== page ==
MJ14 OSAM cover_Page_01

In addition to the LASER feature we feature Ohio State food scientist Monica Giusti is featured, alums Peter McGraw (a humor researcher at the University of Colorado) and Ram Mohan (owner of Reynoldsburg’s Avian Health Clinic), and Ohio State’s top-scholar athletes, among others.

We are already deep into work on the July/August edition. That cover feature will take a close look at how the university’s North Residential District will help further ensure student retention and success. It will also give us a chance to allow alums to look back and share stories about their experiences in Ohio State residence halls. Well, at least the stories that are a fit for a family publication.

The style, it is a-changin’

When Ohio State switched to AP as its primary editorial style last year one of the main factors driving the change was the fact that it is perhaps the most current style. AP updates and changes pretty regularly based on trends, new words entering the lexicon and, in some cases, common sense prevailing.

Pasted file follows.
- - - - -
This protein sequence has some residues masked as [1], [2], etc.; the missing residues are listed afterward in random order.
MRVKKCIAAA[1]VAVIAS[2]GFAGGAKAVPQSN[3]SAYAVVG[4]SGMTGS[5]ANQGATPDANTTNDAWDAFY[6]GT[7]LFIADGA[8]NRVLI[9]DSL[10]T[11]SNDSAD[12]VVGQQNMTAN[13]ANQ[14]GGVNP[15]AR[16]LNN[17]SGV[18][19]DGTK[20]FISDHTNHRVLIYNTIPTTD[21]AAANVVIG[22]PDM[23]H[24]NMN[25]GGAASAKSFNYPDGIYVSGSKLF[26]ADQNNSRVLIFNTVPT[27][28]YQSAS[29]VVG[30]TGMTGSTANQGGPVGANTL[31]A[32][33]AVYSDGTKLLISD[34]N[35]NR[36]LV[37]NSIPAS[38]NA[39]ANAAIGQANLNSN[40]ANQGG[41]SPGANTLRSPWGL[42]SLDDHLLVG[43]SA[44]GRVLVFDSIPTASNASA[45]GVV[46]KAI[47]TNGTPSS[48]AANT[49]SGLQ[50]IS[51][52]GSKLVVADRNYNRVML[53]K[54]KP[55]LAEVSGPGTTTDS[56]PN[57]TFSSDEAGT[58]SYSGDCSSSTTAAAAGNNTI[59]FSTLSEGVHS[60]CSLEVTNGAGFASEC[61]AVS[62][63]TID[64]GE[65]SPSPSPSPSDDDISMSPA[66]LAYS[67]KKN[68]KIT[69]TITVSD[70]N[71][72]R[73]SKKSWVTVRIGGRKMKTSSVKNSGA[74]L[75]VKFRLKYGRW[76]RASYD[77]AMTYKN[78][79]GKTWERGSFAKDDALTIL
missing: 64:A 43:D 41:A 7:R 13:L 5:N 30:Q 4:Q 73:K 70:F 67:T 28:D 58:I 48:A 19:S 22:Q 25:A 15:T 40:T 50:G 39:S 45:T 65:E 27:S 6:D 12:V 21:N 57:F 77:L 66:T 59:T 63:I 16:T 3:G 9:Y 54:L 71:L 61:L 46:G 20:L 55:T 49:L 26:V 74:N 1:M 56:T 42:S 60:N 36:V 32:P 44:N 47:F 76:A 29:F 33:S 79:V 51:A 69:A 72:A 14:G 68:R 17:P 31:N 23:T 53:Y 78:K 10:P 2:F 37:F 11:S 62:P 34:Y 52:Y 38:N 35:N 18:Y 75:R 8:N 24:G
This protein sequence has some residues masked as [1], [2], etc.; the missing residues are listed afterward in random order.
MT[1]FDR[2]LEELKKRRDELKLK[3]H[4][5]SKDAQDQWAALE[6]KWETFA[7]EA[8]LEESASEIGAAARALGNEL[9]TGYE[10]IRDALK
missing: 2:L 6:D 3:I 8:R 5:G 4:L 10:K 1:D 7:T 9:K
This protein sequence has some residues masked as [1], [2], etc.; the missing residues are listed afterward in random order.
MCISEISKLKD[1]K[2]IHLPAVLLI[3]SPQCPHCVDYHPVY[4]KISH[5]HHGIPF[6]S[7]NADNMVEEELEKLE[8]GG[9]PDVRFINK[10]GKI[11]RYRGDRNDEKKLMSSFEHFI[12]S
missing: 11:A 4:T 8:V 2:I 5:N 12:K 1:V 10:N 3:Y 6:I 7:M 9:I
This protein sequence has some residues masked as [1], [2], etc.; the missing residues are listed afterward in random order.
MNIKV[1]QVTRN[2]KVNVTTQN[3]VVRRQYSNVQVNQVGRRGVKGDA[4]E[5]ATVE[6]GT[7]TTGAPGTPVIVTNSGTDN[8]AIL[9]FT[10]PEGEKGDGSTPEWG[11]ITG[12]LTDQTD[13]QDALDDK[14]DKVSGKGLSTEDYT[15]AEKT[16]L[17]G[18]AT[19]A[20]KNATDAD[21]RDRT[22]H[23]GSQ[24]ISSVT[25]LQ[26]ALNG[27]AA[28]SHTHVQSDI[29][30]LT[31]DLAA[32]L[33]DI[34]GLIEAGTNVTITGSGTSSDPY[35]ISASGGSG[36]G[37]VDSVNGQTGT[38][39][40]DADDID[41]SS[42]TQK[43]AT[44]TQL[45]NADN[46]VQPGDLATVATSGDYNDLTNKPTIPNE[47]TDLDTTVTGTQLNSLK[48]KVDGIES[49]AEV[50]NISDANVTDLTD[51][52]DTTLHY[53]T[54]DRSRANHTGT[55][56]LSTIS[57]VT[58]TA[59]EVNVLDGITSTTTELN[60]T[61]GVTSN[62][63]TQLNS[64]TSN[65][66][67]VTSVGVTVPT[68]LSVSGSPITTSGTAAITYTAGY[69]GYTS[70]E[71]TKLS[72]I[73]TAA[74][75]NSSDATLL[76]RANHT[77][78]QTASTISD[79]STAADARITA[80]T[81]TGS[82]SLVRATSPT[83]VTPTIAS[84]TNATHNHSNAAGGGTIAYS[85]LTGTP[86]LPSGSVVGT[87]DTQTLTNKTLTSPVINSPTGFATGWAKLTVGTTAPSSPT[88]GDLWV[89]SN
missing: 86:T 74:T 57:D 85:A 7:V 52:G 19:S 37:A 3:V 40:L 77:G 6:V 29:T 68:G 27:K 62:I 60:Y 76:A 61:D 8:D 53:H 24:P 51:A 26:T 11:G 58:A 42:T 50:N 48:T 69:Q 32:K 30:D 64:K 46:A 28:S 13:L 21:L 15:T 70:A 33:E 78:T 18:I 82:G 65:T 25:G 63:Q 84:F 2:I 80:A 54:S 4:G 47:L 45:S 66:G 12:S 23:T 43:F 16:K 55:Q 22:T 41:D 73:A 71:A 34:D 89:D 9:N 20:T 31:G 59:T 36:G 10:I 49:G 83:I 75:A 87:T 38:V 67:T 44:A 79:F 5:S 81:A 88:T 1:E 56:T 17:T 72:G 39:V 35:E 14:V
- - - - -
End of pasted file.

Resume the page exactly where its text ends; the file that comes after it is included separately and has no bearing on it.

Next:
Two weeks ago, AP made a shift that falls in the latter category, moving away from its rule of abbreviating state names in the body of stories  (which seemed, well, odd). Here is AP’s explanation:

“Effective May 1, the AP will spell out state names in the body of stories. Datelines will continue to use abbreviations. Currently, most state names are abbreviated in stories. The change is being made to be consistent in our style for domestic and international stories. International stories have long spelled out state names in the body of stories. State abbreviations will continue to be used in lists, agate, tabular material, nonpublishable editor’s notes and credit lines. They will also be used in short-form identification of political party affiliation. Photo captions will continue to use abbreviations, too. This change will improve consistency and efficiency for domestic and international stories, eliminating the need to spell out all state names in international copy, and to abbreviate them in domestic copy.”

This change is welcome as far as I’m concerned. It always seemed counterintuitive  to abbreviate states in running text, so it warmed the heart of this word nerd to see the shift.